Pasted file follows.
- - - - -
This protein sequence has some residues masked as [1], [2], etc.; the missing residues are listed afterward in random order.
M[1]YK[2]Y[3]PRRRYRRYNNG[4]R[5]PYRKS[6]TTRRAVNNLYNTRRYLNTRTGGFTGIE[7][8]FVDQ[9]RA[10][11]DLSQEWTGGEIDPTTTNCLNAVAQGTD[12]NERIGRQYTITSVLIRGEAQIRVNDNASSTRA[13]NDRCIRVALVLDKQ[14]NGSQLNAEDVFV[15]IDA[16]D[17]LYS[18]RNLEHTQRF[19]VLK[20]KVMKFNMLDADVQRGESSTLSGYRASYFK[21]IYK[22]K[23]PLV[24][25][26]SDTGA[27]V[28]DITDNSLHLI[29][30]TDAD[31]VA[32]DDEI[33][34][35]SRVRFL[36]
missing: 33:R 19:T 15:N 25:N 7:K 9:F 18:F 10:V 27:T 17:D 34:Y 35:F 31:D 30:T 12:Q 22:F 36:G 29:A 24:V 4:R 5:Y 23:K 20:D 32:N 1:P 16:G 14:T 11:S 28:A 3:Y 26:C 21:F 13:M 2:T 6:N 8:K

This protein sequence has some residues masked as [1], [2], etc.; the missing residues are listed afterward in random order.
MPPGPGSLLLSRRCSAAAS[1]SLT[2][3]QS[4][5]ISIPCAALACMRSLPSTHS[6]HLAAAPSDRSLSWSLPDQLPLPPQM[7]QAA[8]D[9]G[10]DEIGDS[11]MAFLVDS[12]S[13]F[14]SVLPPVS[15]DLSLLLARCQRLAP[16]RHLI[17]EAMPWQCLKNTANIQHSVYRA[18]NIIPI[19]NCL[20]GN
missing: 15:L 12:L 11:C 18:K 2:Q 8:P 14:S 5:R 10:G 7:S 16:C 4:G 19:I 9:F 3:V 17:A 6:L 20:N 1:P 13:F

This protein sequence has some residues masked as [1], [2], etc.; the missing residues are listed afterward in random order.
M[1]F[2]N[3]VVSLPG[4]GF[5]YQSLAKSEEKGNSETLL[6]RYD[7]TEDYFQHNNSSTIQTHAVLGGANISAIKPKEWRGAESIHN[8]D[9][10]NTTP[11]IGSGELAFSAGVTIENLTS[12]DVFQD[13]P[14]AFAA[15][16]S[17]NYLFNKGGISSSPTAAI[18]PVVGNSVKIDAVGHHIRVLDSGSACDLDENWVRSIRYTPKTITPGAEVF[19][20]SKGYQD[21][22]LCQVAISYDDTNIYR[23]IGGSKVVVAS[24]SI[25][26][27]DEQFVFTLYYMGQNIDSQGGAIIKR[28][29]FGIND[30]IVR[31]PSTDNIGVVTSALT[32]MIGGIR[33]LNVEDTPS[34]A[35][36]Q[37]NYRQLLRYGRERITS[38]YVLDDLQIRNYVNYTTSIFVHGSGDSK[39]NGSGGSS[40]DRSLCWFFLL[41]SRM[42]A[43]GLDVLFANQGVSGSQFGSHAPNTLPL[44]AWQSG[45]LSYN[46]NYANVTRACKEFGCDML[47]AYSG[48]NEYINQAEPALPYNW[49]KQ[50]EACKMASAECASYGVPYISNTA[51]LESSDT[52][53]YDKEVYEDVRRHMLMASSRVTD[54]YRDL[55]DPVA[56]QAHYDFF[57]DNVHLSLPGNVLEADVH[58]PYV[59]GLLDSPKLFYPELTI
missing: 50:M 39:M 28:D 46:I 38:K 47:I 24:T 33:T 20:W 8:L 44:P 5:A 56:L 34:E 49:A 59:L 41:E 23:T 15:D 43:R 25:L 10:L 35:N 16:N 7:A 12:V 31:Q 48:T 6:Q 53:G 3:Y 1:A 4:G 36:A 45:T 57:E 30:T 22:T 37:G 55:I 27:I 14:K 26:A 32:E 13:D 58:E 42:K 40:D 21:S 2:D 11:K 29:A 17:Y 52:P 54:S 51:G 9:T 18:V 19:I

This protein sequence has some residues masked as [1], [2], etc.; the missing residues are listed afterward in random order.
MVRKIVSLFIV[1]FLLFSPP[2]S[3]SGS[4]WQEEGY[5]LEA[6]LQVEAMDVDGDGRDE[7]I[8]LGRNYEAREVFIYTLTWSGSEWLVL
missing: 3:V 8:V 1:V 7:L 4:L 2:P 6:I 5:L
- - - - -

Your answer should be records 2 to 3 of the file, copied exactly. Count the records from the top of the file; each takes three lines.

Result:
This protein sequence has some residues masked as [1], [2], etc.; the missing residues are listed afterward in random order.
MPPGPGSLLLSRRCSAAAS[1]SLT[2][3]QS[4][5]ISIPCAALACMRSLPSTHS[6]HLAAAPSDRSLSWSLPDQLPLPPQM[7]QAA[8]D[9]G[10]DEIGDS[11]MAFLVDS[12]S[13]F[14]SVLPPVS[15]DLSLLLARCQRLAP[16]RHLI[17]EAMPWQCLKNTANIQHSVYRA[18]NIIPI[19]NCL[20]GN
missing: 15:L 12:L 11:C 18:K 2:Q 8:P 14:S 5:R 10:G 7:S 16:C 4:G 19:I 9:F 3:V 17:A 6:L 20:N 1:P 13:F

This protein sequence has some residues masked as [1], [2], etc.; the missing residues are listed afterward in random order.
M[1]F[2]N[3]VVSLPG[4]GF[5]YQSLAKSEEKGNSETLL[6]RYD[7]TEDYFQHNNSSTIQTHAVLGGANISAIKPKEWRGAESIHN[8]D[9][10]NTTP[11]IGSGELAFSAGVTIENLTS[12]DVFQD[13]P[14]AFAA[15][16]S[17]NYLFNKGGISSSPTAAI[18]PVVGNSVKIDAVGHHIRVLDSGSACDLDENWVRSIRYTPKTITPGAEVF[19][20]SKGYQD[21][22]LCQVAISYDDTNIYR[23]IGGSKVVVAS[24]SI[25][26][27]DEQFVFTLYYMGQNIDSQGGAIIKR[28][29]FGIND[30]IVR[31]PSTDNIGVVTSALT[32]MIGGIR[33]LNVEDTPS[34]A[35][36]Q[37]NYRQLLRYGRERITS[38]YVLDDLQIRNYVNYTTSIFVHGSGDSK[39]NGSGGSS[40]DRSLCWFFLL[41]SRM[42]A[43]GLDVLFANQGVSGSQFGSHAPNTLPL[44]AWQSG[45]LSYN[46]NYANVTRACKEFGCDML[47]AYSG[48]NEYINQAEPALPYNW[49]KQ[50]EACKMASAECASYGVPYISNTA[51]LESSDT[52][53]YDKEVYEDVRRHMLMASSRVTD[54]YRDL[55]DPVA[56]QAHYDFF[57]DNVHLSLPGNVLEADVH[58]PYV[59]GLLDSPKLFYPELTI
missing: 50:M 39:M 28:D 46:I 38:K 47:I 24:T 33:T 20:W 8:L 44:P 5:A 56:L 34:E 49:A 59:L 41:E 23:T 15:D 43:R 25:L 10:L 35:N 16:N 7:A 12:V 31:Q 48:T 6:Q 53:G 3:Y 1:A 4:G 36:A 45:T 57:E 30:T 22:T 37:G 55:I 27:I 14:K 26:A 32:E 13:D 58:E 42:K 40:D 21:S 2:D 11:K 29:A 17:Y 52:P 54:S 51:G 9:T 18:V 19:I